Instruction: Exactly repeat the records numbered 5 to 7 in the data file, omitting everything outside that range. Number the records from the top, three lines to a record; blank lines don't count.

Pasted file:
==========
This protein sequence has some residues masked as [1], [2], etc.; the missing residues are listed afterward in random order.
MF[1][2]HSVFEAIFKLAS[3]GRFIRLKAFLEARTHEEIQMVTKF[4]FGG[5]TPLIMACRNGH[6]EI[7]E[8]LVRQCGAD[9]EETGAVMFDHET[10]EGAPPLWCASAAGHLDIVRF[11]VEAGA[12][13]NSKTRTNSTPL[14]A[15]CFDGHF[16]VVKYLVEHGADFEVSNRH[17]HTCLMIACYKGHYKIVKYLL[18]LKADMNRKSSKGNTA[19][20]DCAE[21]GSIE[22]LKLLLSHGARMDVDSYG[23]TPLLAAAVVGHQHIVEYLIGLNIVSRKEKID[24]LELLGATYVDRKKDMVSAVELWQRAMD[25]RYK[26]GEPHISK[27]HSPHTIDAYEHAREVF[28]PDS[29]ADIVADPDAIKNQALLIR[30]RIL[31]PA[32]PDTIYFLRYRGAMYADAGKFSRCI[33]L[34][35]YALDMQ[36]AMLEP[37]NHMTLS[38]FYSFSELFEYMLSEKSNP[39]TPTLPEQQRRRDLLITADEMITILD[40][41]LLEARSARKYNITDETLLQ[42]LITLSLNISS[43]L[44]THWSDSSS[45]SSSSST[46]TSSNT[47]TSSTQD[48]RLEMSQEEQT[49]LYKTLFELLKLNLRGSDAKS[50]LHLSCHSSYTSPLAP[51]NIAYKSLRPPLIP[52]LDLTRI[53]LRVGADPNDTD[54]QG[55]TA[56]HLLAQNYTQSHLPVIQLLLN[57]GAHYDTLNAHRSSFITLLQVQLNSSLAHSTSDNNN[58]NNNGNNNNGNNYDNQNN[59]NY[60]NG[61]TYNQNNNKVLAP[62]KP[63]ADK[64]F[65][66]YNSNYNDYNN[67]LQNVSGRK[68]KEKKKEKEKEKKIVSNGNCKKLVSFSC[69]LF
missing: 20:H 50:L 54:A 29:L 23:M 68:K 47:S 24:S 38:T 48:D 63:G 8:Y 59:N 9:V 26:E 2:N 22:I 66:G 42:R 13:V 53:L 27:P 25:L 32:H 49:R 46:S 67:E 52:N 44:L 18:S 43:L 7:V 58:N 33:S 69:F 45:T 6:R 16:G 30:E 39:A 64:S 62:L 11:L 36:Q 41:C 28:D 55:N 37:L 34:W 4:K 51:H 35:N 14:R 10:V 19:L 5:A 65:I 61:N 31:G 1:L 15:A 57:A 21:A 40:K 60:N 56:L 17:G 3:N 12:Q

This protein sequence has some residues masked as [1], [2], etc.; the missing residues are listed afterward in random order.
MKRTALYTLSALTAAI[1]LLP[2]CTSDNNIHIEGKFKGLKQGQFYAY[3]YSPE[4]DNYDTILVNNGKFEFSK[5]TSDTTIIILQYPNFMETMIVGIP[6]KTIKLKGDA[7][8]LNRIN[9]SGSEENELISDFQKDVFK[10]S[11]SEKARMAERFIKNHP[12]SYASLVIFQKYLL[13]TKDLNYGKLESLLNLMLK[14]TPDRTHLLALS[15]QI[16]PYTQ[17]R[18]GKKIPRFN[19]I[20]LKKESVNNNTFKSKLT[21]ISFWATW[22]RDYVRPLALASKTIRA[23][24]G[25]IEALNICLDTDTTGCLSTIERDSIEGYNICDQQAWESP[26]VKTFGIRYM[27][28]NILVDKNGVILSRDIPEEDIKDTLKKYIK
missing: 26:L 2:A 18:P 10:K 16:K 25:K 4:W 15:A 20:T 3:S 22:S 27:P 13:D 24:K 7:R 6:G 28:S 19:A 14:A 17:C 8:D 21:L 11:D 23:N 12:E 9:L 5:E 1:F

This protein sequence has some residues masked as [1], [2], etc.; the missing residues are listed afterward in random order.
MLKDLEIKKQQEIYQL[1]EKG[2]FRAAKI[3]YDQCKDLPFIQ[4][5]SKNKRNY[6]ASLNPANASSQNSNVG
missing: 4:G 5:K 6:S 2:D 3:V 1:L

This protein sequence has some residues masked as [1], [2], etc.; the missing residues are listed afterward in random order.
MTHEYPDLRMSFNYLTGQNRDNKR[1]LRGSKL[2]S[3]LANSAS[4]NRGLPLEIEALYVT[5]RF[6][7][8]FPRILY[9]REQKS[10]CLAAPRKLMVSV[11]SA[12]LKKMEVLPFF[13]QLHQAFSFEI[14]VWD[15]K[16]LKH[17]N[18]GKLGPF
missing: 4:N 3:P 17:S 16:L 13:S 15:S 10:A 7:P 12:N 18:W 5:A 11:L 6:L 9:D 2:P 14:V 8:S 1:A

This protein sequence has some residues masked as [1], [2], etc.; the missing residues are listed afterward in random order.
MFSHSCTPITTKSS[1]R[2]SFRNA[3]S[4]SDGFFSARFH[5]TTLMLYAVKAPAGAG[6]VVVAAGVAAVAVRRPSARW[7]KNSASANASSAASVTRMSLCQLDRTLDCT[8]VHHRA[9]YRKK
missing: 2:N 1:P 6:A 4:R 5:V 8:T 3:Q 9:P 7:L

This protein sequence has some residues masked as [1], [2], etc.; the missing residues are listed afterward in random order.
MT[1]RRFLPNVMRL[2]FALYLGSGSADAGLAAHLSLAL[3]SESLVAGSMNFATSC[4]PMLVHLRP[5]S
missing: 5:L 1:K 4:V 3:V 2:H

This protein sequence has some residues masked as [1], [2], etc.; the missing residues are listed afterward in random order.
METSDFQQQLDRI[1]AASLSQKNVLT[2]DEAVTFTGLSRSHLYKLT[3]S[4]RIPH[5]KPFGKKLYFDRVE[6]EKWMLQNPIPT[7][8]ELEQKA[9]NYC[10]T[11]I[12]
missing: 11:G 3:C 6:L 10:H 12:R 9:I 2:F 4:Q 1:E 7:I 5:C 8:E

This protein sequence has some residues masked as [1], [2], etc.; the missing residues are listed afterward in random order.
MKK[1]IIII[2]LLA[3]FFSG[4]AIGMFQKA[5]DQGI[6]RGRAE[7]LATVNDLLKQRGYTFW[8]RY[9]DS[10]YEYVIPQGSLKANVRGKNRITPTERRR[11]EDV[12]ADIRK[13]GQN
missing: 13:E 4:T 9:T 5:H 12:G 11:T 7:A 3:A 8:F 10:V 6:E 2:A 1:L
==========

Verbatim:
This protein sequence has some residues masked as [1], [2], etc.; the missing residues are listed afterward in random order.
MFSHSCTPITTKSS[1]R[2]SFRNA[3]S[4]SDGFFSARFH[5]TTLMLYAVKAPAGAG[6]VVVAAGVAAVAVRRPSARW[7]KNSASANASSAASVTRMSLCQLDRTLDCT[8]VHHRA[9]YRKK
missing: 2:N 1:P 6:A 4:R 5:V 8:T 3:Q 9:P 7:L

This protein sequence has some residues masked as [1], [2], etc.; the missing residues are listed afterward in random order.
MT[1]RRFLPNVMRL[2]FALYLGSGSADAGLAAHLSLAL[3]SESLVAGSMNFATSC[4]PMLVHLRP[5]S
missing: 5:L 1:K 4:V 3:V 2:H

This protein sequence has some residues masked as [1], [2], etc.; the missing residues are listed afterward in random order.
METSDFQQQLDRI[1]AASLSQKNVLT[2]DEAVTFTGLSRSHLYKLT[3]S[4]RIPH[5]KPFGKKLYFDRVE[6]EKWMLQNPIPT[7][8]ELEQKA[9]NYC[10]T[11]I[12]
missing: 11:G 3:C 6:L 10:H 12:R 9:I 2:F 4:Q 1:E 7:I 5:C 8:E